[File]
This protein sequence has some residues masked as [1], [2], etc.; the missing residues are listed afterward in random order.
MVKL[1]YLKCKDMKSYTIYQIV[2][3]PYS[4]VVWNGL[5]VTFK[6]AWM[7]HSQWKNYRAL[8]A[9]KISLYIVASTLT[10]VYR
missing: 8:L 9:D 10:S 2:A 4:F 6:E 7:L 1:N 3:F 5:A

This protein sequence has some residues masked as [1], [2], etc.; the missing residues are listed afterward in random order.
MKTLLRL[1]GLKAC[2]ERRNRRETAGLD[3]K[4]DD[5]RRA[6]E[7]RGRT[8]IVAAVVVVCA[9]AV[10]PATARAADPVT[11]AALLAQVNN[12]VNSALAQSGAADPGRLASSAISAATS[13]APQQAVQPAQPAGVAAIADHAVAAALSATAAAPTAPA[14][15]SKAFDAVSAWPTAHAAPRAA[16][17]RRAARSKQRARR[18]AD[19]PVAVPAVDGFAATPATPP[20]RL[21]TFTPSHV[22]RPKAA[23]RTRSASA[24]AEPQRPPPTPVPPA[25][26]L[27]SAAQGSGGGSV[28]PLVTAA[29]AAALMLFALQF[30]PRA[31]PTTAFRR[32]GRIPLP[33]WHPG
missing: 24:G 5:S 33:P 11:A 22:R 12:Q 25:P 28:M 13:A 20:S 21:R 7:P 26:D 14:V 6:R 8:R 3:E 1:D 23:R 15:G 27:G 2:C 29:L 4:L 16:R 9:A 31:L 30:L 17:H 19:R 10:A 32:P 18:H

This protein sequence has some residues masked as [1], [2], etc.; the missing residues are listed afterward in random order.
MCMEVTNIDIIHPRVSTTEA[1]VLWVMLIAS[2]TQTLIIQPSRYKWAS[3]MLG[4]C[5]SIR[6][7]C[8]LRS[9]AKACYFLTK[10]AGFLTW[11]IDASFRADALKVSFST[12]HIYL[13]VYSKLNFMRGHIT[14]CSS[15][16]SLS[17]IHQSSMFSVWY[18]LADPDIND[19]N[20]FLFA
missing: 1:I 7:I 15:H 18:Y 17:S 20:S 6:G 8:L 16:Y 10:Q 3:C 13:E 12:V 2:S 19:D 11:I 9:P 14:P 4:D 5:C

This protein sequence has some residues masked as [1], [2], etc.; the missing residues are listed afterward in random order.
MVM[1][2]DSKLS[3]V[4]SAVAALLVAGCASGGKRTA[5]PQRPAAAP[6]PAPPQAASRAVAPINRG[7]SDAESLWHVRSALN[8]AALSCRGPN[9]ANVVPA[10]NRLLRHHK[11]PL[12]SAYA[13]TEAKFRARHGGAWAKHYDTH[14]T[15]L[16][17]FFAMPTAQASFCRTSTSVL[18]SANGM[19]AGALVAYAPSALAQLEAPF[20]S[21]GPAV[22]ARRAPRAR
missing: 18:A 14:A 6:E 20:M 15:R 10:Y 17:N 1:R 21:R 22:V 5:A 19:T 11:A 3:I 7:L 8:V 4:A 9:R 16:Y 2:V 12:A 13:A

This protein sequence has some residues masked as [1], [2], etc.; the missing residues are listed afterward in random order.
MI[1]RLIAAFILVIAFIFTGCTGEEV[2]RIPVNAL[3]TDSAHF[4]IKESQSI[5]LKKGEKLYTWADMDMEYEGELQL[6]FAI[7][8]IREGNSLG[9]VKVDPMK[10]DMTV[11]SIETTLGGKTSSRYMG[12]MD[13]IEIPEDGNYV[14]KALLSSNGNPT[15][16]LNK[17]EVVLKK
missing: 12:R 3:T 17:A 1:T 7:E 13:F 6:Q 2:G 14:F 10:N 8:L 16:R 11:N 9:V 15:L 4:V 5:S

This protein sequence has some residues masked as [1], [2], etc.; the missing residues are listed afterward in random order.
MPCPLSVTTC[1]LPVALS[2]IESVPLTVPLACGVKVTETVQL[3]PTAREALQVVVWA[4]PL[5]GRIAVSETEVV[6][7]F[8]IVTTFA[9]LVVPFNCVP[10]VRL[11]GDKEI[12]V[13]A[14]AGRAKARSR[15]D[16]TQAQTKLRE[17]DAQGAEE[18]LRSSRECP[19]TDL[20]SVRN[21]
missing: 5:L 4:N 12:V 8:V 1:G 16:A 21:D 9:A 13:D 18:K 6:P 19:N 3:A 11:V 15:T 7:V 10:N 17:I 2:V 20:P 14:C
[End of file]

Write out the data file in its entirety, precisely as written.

This protein sequence has some residues masked as [1], [2], etc.; the missing residues are listed afterward in random order.
MVKL[1]YLKCKDMKSYTIYQIV[2][3]PYS[4]VVWNGL[5]VTFK[6]AWM[7]HSQWKNYRAL[8]A[9]KISLYIVASTLT[10]VYR
missing: 8:L 9:D 10:S 2:A 4:F 6:E 7:L 1:N 3:F 5:A

This protein sequence has some residues masked as [1], [2], etc.; the missing residues are listed afterward in random order.
MKTLLRL[1]GLKAC[2]ERRNRRETAGLD[3]K[4]DD[5]RRA[6]E[7]RGRT[8]IVAAVVVVCA[9]AV[10]PATARAADPVT[11]AALLAQVNN[12]VNSALAQSGAADPGRLASSAISAATS[13]APQQAVQPAQPAGVAAIADHAVAAALSATAAAPTAPA[14][15]SKAFDAVSAWPTAHAAPRAA[16][17]RRAARSKQRARR[18]AD[19]PVAVPAVDGFAATPATPP[20]RL[21]TFTPSHV[22]RPKAA[23]RTRSASA[24]AEPQRPPPTPVPPA[25][26]L[27]SAAQGSGGGSV[28]PLVTAA[29]AAALMLFALQF[30]PRA[31]PTTAFRR[32]GRIPLP[33]WHPG
missing: 24:G 5:S 33:P 11:A 22:R 12:Q 25:P 28:M 13:A 20:S 21:R 7:P 26:D 14:V 6:R 8:R 3:E 1:D 23:R 15:G 27:G 2:C 29:L 4:L 16:R 9:A 31:L 30:L 17:H 19:R 10:A 32:P 18:H

This protein sequence has some residues masked as [1], [2], etc.; the missing residues are listed afterward in random order.
MCMEVTNIDIIHPRVSTTEA[1]VLWVMLIAS[2]TQTLIIQPSRYKWAS[3]MLG[4]C[5]SIR[6][7]C[8]LRS[9]AKACYFLTK[10]AGFLTW[11]IDASFRADALKVSFST[12]HIYL[13]VYSKLNFMRGHIT[14]CSS[15][16]SLS[17]IHQSSMFSVWY[18]LADPDIND[19]N[20]FLFA
missing: 1:I 7:I 15:H 18:Y 17:S 20:S 6:G 8:L 16:Y 10:Q 3:C 13:E 12:V 2:S 19:D 11:I 9:P 14:P 4:D 5:C

This protein sequence has some residues masked as [1], [2], etc.; the missing residues are listed afterward in random order.
MVM[1][2]DSKLS[3]V[4]SAVAALLVAGCASGGKRTA[5]PQRPAAAP[6]PAPPQAASRAVAPINRG[7]SDAESLWHVRSALN[8]AALSCRGPN[9]ANVVPA[10]NRLLRHHK[11]PL[12]SAYA[13]TEAKFRARHGGAWAKHYDTH[14]T[15]L[16][17]FFAMPTAQASFCRTSTSVL[18]SANGM[19]AGALVAYAPSALAQLEAPF[20]S[21]GPAV[22]ARRAPRAR
missing: 18:A 14:A 6:E 20:M 15:R 10:Y 17:N 1:R 21:R 22:V 5:A 19:T 11:A 3:I 7:L 8:V 4:A 9:R 16:Y 2:V 12:A 13:A

This protein sequence has some residues masked as [1], [2], etc.; the missing residues are listed afterward in random order.
MI[1]RLIAAFILVIAFIFTGCTGEEV[2]RIPVNAL[3]TDSAHF[4]IKESQSI[5]LKKGEKLYTWADMDMEYEGELQL[6]FAI[7][8]IREGNSLG[9]VKVDPMK[10]DMTV[11]SIETTLGGKTSSRYMG[12]MD[13]IEIPEDGNYV[14]KALLSSNGNPT[15][16]LNK[17]EVVLKK
missing: 12:R 3:T 17:A 1:T 7:E 13:F 6:Q 2:G 14:F 10:N 8:L 16:R 11:N 9:V 15:L 4:V 5:S

This protein sequence has some residues masked as [1], [2], etc.; the missing residues are listed afterward in random order.
MPCPLSVTTC[1]LPVALS[2]IESVPLTVPLACGVKVTETVQL[3]PTAREALQVVVWA[4]PL[5]GRIAVSETEVV[6][7]F[8]IVTTFA[9]LVVPFNCVP[10]VRL[11]GDKEI[12]V[13]A[14]AGRAKARSR[15]D[16]TQAQTKLRE[17]DAQGAEE[18]LRSSRECP[19]TDL[20]SVRN[21]
missing: 5:L 4:N 12:V 8:V 1:G 16:A 21:D 9:A 13:D 18:K 6:P 19:N 3:A 11:V 15:T 7:V 10:N 17:I 2:V 20:P 14:C